Never Forget: Recounting My 9/11 Experience, From Someone Who Saw The Smoke
On September 11, 2001, I was a sophomore at a school located in Essex County, New Jersey, less than 15 miles from New York City. My younger brother and sister attended two different schools, so my mom would have a lot of stops to make that morning.
My father, who at the time was a Captain in the Newark Fire Department (now he is a retired Battalion Chief) was off that day and had gone to our house down at the Jersey Shore to fish. As many would come to say of that day, it was gorgeous out. There was not a cloud in the sky.
Like every other day, my mother dropped me off in front of school, I went to my locker and then to homeroom. Now, I can't tell you who my homeroom teacher was or what subject I sat through during first period, but I can tell you my second period class was Culinary Arts and we were making scrambled eggs. And that's when it happened.
Outside of our classroom, echoing down the hallway, we heard a commotion. Now, my high school was no stranger to the occasional hallway brawl or pulled fire alarm or called-in bomb threat.
Especially on nice days like that day. Kids would do anything to be able to hang out outside for a while. So, at first, my teacher dismissed the yelling. Then, she was called outside of the classroom.
My teacher returned to the room visibly shaken by whatever she was just told. She then proceeded to tell us that a plane crashed into one of the Twin Towers. She called it a "horrible accident." Seventeen minutes later, the second plane crashed, and even at 15 years old, I knew -- we all knew -- this was no accident.
Now, this was before Twitter and the ability to live tweet the minute you see anything. This was before Facebook when you could ask your digital world if anything funny was going on. This was before YouTube and Instagram, we could not watch what was happening practically in real time.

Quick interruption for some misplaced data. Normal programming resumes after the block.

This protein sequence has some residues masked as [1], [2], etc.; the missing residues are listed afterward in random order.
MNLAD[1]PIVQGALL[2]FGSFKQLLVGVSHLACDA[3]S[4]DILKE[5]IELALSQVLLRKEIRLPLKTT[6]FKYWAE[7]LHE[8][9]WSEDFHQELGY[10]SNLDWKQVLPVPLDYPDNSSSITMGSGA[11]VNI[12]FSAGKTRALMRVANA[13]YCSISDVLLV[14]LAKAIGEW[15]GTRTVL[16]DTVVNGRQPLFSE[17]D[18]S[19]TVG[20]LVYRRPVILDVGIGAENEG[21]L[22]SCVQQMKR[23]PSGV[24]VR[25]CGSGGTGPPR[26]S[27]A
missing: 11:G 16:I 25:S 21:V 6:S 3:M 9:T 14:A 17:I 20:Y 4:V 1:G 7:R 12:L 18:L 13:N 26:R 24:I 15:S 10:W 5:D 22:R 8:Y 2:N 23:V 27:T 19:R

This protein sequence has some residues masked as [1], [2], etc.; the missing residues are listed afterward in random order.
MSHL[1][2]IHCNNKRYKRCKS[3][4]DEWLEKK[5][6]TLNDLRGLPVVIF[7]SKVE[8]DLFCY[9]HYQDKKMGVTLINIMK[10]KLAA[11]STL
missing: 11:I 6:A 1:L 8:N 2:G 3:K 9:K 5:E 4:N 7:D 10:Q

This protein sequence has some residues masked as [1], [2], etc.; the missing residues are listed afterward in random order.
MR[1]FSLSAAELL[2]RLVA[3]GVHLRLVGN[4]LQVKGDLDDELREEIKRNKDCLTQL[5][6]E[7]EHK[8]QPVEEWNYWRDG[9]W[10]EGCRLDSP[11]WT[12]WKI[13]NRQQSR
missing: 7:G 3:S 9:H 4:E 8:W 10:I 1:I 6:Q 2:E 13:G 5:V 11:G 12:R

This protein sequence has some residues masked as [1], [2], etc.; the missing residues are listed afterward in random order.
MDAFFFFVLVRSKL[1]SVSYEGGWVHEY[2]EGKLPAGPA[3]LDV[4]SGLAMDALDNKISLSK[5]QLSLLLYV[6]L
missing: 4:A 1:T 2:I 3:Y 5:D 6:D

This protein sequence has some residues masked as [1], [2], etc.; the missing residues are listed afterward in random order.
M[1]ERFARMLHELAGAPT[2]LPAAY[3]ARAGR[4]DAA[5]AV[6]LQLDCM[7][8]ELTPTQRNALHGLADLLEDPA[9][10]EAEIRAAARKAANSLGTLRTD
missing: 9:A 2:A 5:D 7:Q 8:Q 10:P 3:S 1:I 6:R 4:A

We only knew what we were told, and we weren't told much. Two planes, with passengers, crashed into both towers. Like most of my peers, I did not even own a cell phone yet.
Looking from our classroom window, you could see the smoke, even at that distance. Regardless, when the bell sounded, we were told to go on to our next period as normal. That was where we learned a third plane had just crashed into the Pentagon.
About 20 minutes later, another plane crashed in Pennsylvania. We would later come to learn that this flight, United Airlines Flight 93, left from our local airport and was meant to crash in DC, presumably the White House, but brave passengers revolted against the hijackers.
I was in History with a teacher whose name I don't recall, but he was always one for honesty. He was the first adult to tell us that we were being attacked. As I sat there, I wondered if this day would one day be taught in a history class much like the one I was sitting in.
It was during this period when loud speaker updates started as well as students being called to the main office. Parents were showing up to take their kids out of school. Again, with no cell phone, it was just a waiting game to see when my name would be called too.
I sat at my desk quietly, constantly thinking about my family. I thought about my sister a lot because I knew how scared she would be. I wanted my mom to pick my brother and sister up from school first, so they wouldn't be scared as long.
Finally, my name was called and I was able to see my family. It was a madhouse; kids were crying, parents were crying, police were everywhere. Being so close to a major city like New York, many of my peers family worked in NYC. Some hadn't heard from their loved ones yet. I could not even begin to fathom what New York looked like.
I knew soon enough though. Driving home, we saw all the smoke, and you could hear sirens. The minute we got home, the news was playing as it was happening. It looked like something out of a sci-fi horror movie.